Anxiety and the importance of your five senses

Anxiety and the importance of your five senses

Whether your anxiety is more of a generalised anxiety – ie. it manifests itself when you’re waiting to do a big speech or ask for a raise at work – or if you suffer with an anxiety condition, a host of mindfulness techniques can help soothe this immediate reaction and tackle an anxiety attack. We’ve already touched on the importance of meditation and could talk for hours about a selection of other techniques, but now we want to chat about one of the basics – the 54321 technique.

Simply put, the 54321 technique requires you to call on each one of your five senses and focus on what you can find around you. It’s considered a grounding technique, pulling you out of your messy, panicking brain and grounding you in the here and now – something that anxiety sufferers will know to be a difficult task to do sometimes. Feel free to give it a go –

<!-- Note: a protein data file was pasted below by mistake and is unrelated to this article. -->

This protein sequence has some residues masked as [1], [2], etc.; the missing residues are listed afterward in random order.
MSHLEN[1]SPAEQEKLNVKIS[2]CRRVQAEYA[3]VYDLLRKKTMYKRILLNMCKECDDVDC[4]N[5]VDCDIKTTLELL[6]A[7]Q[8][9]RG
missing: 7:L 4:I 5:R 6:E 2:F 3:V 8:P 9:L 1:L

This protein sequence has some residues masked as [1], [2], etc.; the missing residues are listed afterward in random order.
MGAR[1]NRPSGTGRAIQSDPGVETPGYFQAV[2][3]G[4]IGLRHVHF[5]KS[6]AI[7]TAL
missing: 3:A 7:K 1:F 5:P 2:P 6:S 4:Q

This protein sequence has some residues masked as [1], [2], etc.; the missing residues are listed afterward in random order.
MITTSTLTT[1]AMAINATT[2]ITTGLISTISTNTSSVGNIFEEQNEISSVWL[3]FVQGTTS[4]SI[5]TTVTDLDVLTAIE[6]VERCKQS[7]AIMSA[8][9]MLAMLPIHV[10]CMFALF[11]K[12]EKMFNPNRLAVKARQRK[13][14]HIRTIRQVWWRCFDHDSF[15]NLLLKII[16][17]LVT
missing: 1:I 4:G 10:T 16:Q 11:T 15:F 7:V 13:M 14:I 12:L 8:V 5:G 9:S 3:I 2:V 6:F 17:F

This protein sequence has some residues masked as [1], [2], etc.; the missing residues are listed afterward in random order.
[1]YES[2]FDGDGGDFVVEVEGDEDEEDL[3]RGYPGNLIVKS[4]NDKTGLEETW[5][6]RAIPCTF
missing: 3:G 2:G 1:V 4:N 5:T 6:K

Five – what are five things you can see around you? Look for small details or interesting things you’d likely never notice.  

Four– what are four things you can feel? Pick things up, investigate your surroundings or even just sit and feel the sun hit your skin.

Three– what are three things you can hear? Listen to the everyday noises of your home or workplace that often pass you by. 

Two– what are two things you can smell? As with the previous task, focus on the smells you wouldn’t often pick up on every day.

One – what one thing can you taste? Perhaps you’ve just had a coffee or brushed your teeth – focus on that.

 These five, simple steps can be done discreetly and in a short amount of time. If you’re in out and about running errands and can begin to feel anxiety creeping up on you, taking a bit of time out and trying out the 54321 technique will likely be a simple and effective coping mechanism. What’s more, this technique is simple enough to be incredibly useful in anxious children. If your child often complains of anxiety whilst at school, practice the 54321 technique at home and implore them to try it out when things get tough.

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